The Lizard Vine produces small chartreuse flowers which begin appearing during early summer, but they are not a focal point. The species is quite cold-hardy, able to withstand temperatures perhaps as low as 25º. It likes abundant watering. Interestingly, a newly-installed plant will sometimes delay putting on a growth spurt if conditions are not immediately to its liking, but it is otherwise a very robust grower.

This species has proven rather versatile. It can be maintained as a containerized house plant — sometimes in a hanging basket — so long as it is not relegated to the darkest part of a room. Outside it tolerates lighting exposures from shade to sun. The plant can quickly cover a chain-link fence that the homeowner might want to soften. It also performs well on a pergola. T. voinierianum is available at Richard Lyons’ Nursery in 3-gal. trellised containers.

Jaboticaba (Myrciaria cauliflora)

Jaboticaba is the Brazilian term for four very similar species of Myrciaria that produce one of the more interesting-looking tropical fruit trees in the southern half of Florida. The name of the best- known of those species, M. cauliflora, suggests why: It is cauliflorous, meaning that its flowers and fruits are borne directly on the woody stems and trunk of the tree. Jaboticaba is native to southeastern Brazil, as well as parts of Paraguay, Bolivia, and Argentina. Because of that southerly origin, mature specimens can tolerate periods of brief frost into the upper 20s. The species was introduced to Florida just over 100 years ago, reportedly in Brevard County. It grows very slowly and, in the shallow soils of southern Florida, rarely exceeds 15 ft. (The slow growth rate also makes Jaboticaba popular as a bonsai subject.) While the tree prefers mildly acidic soils, it adapts fairly well to alkaline sites, especially when good nutrition is provided. For best fruiting, trees should be grown in full sun, and the soil at the planting site should be well-aerated. While ample soil moisture is a must for Jaboticaba, good drainage is also essential, so be sure to plant the tree 2-3 in. above the surrounding soil. This genus is not salt-tolerant.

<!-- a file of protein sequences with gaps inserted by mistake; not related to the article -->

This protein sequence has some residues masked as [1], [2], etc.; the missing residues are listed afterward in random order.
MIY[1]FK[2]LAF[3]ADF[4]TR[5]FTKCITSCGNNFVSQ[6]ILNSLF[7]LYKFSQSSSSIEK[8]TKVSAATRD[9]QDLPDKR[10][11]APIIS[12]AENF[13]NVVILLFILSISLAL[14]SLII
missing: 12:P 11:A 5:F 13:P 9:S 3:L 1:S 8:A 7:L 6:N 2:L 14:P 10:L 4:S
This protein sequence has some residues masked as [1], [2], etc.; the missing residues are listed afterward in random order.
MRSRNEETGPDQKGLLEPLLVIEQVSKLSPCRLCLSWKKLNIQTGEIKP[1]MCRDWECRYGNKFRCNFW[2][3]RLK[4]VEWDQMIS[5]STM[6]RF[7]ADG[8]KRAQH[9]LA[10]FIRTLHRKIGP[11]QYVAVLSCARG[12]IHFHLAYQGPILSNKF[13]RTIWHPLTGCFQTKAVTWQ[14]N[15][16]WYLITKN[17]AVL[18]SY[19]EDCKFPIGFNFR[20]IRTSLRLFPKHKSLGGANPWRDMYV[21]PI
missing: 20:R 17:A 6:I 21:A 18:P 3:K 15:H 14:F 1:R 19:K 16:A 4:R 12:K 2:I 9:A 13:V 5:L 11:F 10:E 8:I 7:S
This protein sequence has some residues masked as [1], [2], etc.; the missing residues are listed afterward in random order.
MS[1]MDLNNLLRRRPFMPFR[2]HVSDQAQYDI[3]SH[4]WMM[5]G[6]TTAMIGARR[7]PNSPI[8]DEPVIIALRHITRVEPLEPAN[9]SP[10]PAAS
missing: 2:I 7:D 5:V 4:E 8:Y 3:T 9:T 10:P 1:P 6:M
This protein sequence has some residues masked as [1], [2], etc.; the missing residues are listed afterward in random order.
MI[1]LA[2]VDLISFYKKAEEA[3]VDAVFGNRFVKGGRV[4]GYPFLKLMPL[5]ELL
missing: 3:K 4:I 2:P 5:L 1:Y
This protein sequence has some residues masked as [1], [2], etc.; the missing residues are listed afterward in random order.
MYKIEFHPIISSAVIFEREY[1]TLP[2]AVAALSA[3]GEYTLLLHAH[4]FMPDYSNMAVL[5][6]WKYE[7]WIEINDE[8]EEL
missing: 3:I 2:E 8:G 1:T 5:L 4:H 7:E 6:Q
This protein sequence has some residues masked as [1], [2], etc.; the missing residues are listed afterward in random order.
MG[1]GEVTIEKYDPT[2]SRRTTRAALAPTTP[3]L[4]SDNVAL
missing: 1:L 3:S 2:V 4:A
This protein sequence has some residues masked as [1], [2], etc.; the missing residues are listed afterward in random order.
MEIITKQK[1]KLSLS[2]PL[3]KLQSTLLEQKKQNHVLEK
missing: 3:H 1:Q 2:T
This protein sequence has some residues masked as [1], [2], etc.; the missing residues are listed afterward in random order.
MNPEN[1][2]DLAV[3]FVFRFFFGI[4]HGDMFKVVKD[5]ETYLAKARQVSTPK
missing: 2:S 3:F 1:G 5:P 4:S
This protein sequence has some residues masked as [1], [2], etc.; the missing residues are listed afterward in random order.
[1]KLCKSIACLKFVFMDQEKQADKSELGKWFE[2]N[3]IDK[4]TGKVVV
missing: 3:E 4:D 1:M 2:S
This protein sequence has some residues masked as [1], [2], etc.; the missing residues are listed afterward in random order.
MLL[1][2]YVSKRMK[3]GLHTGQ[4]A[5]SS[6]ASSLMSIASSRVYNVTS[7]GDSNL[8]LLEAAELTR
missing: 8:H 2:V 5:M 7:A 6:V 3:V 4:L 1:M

Jaboticaba performs much better in cultivation than under natural conditions. Although a tree may not begin to flower for eight years, given appropriate moisture and fertilization it will eventually flower and fruit several times a year. The flowers are small and white, and the leathery skin of Jaboticaba fruit ripens in a range of color from purplish-maroon to almost black. The period from flowering to fruit harvest is encouragingly short — 20-30 days. The fruit, which ripens an inch or so in diameter, has a grapelike appearance, but contains just 1-4 large seeds. The gelatinous flesh is white to pink, and its flavor ranges from sweet to subacid. Since the fruit has a fairly short shelf life, it is usually eaten fresh, but is also used to make jams, jellies, pies, and alcoholic beverages. Fruit skins are known to have medicinal value and are said to be processed for anti-cancer compounds.  However, consuming the raw skin more than occasionally is not recommended due to its high tannin content.